You may be tempted to leave your child in her crib with her favorite bottle overnight: She stays full and happy, and you stay happy because you don’t have to get up in the middle of the night to feed her. However, you may actually be causing her tooth to decay in the process.
Just as eating sugary treats and failing to brush before bedtime can lead to cavities in your own mouth, allowing sweetened liquids to remain on your baby’s teeth for long periods can eventually lead to “baby bottle tooth decay.” Bacteria in your child’s mouth live on the sugars found in fruit juice or even formula, and they produce acids that break down her teeth. In addition, because saliva flows less when your child is asleep, the bacteria tend to be more active.
You can also cause tooth decay problems in your infant if you often dip her pacifier in syrup or sugar. Sweet drinks before naptime are also destructive to your baby’s teeth. You may not think that her baby teeth are critical—after all, they will eventually fall out—but they are necessary for her to chew and speak efficiently. In addition, losing baby teeth prematurely can cause her permanent teeth to grow in crooked. Therefore, caring for them is of the utmost importance.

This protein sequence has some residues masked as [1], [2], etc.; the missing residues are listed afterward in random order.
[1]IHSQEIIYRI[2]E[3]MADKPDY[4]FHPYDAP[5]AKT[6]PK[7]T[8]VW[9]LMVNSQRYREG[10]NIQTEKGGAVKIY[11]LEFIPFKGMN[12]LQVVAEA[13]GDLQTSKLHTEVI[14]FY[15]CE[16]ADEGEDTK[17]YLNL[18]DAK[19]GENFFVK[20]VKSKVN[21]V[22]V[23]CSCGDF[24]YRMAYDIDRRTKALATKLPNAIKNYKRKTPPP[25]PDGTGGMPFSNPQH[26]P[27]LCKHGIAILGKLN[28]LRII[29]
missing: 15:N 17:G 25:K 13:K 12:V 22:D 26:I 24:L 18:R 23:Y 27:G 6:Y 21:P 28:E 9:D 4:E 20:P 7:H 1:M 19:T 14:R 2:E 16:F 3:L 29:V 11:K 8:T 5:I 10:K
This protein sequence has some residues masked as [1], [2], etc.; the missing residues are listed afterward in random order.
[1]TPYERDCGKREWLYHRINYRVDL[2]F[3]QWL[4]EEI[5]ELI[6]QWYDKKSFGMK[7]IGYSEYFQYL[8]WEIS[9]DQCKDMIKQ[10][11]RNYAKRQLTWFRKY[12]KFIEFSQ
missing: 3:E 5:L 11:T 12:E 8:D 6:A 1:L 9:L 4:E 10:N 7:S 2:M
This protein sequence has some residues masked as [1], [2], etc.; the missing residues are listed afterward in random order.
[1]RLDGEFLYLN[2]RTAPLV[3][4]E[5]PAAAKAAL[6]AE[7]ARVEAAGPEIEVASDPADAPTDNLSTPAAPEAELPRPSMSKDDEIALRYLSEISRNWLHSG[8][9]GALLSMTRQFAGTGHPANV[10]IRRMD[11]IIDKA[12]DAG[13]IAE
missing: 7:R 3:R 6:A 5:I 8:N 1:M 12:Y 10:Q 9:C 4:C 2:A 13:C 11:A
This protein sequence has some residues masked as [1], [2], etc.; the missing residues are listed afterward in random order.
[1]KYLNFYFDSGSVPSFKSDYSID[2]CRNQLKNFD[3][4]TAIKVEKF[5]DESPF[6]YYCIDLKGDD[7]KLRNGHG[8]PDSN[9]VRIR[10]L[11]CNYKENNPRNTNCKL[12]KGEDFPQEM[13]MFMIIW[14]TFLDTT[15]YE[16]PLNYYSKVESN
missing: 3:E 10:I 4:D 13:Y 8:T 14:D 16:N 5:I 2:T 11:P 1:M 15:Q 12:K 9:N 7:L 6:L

To prevent tooth decay in your infant, follow these steps:
Avoid giving your baby sugary drinks before naps and at night.
Use a clean washcloth or a gum brush to clean your baby’s gums.
Brush your child’s tooth when it first comes in; no toothpaste is needed.
Be sure that your child drinks fluoridated water (fluoride is often found in tap water), as this helps to prevent decay.
Schedule your child’s first dental appointment with a pediatric dentist when she turns a year old.
Tooth decay can prevent your baby’s primary teeth from being healthy, which can have long-term effects. However, health baby teeth will increase your child’s chances of having healthy permanent teeth. To schedule your child for her first pediatric dentist appointment or to learn more about how to care for your infant’s teeth, contact Fort Worth Children’s Dentistry at 817-569-6633 today.